Dishes to Dirt: Six School Districts Step Up on Sustainability | Editorial

The Urban School Food Alliance is bringing greener choices to our schools, starting with the replacement of foam trays used in cafeterias with an affordable, compostable alternative.

Think of it: 271 million school lunch trays a year will soon be fodder for more food, instead of landfill. Yes, for six major metropolitan school districts, starting this fall, the current disposable polystyrene trays, which are essentially segmented plates, will be replaced by compostable trays made from a sugarcane byproduct. Instead of being scraped and then thrown away to head to landfill, these new trays go “away” along with food waste to become compost. This is made possible via a savvy collaboration geared toward bulking up the purchasing power of schools in order to improve the quality of food served, and, in this case, the sustainability of the tools used to serve it.

The Urban School Food Alliance, created in 2012, is made up of a collection of forward-thinking school districts from across the country: New York City (NYC) Public Schools, the Los Angeles Unified School District, Chicago Public Schools, Dallas Independent School District, Miami-Dade County Public Schools, and Orange County Public Schools in Orlando. Now, we can chalk up a significant win for this new green team, and for our planet.

I love that the Alliance has addressed a persistent problem through a solution that both relies on scale and gets more significant as it grows. The impact is huge. When the NYC Department of Education (NYC DOE) announced its role in the Alliance last year, it noted that together the group was grappling with how to improve 2.9 million daily lunches. Banding together brought their collective bargaining power way up—and enabled the solution to become affordable. When the NYC DOE put out a bid for compostable trays for its some 850,000 daily meals as an opening salvo as part of the Alliance, the New York Times reported in December, it was looking to close the gap between the approximately 14 cents per unit for compostable alternatives and the 4 cents or so per foam tray then in use. Close the gap it did: with the potential for Alliance members to “piggyback” on the winning bid, the sugarcane alternative is now priced at 4 cents per unit.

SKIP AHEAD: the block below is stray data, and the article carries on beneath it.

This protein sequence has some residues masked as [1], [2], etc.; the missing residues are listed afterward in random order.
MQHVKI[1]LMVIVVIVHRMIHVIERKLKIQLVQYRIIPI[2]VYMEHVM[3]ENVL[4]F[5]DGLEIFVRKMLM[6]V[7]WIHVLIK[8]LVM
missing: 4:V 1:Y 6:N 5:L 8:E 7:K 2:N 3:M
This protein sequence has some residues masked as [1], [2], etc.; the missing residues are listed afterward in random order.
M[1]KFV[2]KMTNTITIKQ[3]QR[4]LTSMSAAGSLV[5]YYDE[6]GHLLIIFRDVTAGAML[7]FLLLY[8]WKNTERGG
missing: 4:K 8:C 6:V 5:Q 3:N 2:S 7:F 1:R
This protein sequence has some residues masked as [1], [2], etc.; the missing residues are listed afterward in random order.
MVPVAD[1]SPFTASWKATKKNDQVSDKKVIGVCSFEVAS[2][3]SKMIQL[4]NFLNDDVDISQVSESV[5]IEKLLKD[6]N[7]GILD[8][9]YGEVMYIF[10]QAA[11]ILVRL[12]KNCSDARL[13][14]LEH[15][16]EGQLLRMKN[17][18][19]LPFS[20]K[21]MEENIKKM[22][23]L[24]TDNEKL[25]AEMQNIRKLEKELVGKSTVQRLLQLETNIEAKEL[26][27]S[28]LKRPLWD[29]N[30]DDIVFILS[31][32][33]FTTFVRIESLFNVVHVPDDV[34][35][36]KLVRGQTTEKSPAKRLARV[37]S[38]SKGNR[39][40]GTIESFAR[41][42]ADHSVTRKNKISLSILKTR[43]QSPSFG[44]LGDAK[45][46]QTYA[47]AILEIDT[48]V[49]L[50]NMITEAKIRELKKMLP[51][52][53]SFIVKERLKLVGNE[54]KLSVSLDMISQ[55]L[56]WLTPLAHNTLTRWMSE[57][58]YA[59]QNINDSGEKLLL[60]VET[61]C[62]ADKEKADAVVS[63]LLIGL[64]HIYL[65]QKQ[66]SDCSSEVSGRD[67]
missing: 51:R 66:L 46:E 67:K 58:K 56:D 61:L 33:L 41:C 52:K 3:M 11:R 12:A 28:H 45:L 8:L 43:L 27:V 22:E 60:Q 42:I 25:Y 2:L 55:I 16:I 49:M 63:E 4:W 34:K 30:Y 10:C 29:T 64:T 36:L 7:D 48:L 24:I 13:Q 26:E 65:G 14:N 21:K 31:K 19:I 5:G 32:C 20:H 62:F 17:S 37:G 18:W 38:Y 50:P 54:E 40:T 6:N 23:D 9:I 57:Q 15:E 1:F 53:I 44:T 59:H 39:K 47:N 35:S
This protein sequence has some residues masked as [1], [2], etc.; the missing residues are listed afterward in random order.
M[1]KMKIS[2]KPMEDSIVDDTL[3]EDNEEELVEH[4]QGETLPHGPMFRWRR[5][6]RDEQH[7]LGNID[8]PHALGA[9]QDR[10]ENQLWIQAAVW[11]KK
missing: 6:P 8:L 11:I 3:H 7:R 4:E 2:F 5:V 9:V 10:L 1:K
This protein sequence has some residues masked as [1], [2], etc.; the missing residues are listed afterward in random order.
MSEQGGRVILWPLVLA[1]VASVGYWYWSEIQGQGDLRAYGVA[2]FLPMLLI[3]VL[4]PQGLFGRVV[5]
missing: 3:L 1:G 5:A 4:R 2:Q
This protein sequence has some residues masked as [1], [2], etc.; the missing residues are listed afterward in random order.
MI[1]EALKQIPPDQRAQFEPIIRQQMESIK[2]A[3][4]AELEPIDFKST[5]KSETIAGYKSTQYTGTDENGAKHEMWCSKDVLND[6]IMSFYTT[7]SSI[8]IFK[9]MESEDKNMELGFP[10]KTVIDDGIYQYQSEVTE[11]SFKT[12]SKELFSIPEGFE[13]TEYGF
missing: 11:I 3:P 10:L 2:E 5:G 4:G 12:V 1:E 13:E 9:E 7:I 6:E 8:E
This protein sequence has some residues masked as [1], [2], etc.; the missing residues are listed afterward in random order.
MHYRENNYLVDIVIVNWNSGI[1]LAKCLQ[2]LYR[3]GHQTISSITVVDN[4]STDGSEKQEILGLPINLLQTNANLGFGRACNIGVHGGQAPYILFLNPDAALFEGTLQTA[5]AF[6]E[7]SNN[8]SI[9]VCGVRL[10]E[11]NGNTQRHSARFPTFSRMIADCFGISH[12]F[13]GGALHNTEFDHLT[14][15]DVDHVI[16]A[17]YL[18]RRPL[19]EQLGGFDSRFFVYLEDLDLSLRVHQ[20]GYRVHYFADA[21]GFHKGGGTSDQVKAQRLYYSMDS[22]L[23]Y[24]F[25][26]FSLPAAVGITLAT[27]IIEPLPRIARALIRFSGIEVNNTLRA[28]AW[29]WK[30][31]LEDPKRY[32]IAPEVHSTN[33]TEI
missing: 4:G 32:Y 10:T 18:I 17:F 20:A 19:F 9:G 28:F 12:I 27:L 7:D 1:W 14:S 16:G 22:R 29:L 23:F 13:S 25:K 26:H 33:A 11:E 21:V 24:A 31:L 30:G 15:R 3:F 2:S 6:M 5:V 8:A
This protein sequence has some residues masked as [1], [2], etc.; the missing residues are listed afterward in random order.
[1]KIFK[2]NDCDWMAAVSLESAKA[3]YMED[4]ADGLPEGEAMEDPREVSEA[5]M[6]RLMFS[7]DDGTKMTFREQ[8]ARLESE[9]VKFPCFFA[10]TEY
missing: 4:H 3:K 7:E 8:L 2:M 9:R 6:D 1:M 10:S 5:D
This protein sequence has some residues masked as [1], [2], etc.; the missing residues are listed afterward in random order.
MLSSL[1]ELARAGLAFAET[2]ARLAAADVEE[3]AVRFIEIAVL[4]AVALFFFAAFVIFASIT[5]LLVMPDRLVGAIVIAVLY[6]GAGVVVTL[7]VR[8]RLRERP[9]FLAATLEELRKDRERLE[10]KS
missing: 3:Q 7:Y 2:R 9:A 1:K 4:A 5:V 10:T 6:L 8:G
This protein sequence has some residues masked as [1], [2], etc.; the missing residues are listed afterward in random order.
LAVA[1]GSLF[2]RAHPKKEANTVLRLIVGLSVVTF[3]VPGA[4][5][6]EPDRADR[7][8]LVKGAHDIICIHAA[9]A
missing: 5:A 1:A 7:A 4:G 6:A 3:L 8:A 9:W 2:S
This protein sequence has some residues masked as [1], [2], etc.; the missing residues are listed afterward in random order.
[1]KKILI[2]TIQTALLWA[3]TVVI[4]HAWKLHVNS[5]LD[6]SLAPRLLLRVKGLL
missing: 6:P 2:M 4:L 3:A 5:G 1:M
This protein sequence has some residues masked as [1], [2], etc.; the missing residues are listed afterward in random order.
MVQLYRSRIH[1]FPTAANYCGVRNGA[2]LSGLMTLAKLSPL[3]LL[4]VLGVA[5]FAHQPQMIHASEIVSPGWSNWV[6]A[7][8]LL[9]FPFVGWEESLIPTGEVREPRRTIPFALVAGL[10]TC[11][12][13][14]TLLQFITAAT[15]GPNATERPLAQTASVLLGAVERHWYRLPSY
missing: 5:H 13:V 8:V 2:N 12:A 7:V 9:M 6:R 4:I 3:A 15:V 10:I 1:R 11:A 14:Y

This is an exciting example of creativity in action, of using a new strategy to do the right thing. Going green is all too often hooked to perceptions of a higher price tag—even if long-term savings are well articulated. That the Alliance pulled off this green choice at the right short-term price, too, shows that large-scale green choices do not need to break the bank if the market keeps driving pricing down. It gives me hope, as it models new thinking on sustainability. May it also create momentum within the vast education system to follow this leadership.

An important side benefit, too, is that this green solution is one that is visible to our children every day in the school cafeteria. It provides a daily opportunity to raise awareness about the impact of our actions on our planet. I hope the schools involved will take the initiative full circle and educate the kids about what “away” means when they toss out these new trays with their uneaten food.


Rebecca T. Miller Editor-in-Chief

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